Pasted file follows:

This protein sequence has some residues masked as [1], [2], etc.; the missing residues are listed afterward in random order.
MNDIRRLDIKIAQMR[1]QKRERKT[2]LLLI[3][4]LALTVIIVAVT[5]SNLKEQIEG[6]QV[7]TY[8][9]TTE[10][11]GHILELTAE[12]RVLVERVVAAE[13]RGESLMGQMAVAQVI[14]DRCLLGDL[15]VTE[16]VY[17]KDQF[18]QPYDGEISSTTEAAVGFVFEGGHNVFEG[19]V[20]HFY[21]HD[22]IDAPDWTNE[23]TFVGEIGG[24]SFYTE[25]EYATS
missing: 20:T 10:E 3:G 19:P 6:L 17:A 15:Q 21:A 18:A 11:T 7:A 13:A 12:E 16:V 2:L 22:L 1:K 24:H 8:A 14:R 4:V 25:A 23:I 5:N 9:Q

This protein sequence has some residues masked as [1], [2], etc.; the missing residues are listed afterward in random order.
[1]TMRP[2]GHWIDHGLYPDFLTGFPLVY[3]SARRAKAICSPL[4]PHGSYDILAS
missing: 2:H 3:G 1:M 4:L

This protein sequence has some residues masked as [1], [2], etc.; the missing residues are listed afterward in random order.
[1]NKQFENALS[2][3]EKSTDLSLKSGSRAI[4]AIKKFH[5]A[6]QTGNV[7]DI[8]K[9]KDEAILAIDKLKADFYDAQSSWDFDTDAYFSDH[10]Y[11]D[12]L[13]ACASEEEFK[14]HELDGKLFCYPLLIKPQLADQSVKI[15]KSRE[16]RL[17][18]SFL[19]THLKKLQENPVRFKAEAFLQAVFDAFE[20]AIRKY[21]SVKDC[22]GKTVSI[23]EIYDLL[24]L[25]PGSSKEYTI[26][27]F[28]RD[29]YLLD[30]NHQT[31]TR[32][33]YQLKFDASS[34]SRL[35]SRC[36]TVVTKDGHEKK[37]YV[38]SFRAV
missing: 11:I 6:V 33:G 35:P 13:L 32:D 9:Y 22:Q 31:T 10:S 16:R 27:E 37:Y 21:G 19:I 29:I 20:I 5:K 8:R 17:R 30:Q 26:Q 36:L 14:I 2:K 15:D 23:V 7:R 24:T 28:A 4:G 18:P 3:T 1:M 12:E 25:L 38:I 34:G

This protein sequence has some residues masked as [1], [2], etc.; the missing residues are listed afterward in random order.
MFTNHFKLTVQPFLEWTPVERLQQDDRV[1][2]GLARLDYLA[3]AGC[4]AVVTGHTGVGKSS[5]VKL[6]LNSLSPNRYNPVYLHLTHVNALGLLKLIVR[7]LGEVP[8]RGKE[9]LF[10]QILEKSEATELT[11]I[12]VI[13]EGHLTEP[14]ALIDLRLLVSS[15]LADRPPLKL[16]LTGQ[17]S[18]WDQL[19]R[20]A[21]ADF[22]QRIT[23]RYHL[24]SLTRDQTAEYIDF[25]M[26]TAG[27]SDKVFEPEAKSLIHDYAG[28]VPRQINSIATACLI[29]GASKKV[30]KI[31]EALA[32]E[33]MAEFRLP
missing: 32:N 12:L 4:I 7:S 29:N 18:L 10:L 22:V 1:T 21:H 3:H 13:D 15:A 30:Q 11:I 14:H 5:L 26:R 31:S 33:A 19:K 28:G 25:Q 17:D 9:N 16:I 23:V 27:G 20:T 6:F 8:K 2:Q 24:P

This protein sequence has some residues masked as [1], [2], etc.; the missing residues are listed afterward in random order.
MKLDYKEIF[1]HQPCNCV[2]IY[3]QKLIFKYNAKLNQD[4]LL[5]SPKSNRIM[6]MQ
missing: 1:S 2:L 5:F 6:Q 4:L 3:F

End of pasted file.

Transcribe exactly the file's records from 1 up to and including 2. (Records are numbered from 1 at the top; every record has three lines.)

This protein sequence has some residues masked as [1], [2], etc.; the missing residues are listed afterward in random order.
MNDIRRLDIKIAQMR[1]QKRERKT[2]LLLI[3][4]LALTVIIVAVT[5]SNLKEQIEG[6]QV[7]TY[8][9]TTE[10][11]GHILELTAE[12]RVLVERVVAAE[13]RGESLMGQMAVAQVI[14]DRCLLGDL[15]VTE[16]VY[17]KDQF[18]QPYDGEISSTTEAAVGFVFEGGHNVFEG[19]V[20]HFY[21]HD[22]IDAPDWTNE[23]TFVGEIGG[24]SFYTE[25]EYATS
missing: 20:T 10:E 3:G 19:P 6:L 17:A 15:Q 21:A 18:A 11:T 7:A 13:A 12:E 16:V 2:L 22:L 1:K 24:H 8:A 14:R 4:V 25:A 23:I 5:N 9:Q

This protein sequence has some residues masked as [1], [2], etc.; the missing residues are listed afterward in random order.
[1]TMRP[2]GHWIDHGLYPDFLTGFPLVY[3]SARRAKAICSPL[4]PHGSYDILAS
missing: 2:H 3:G 1:M 4:L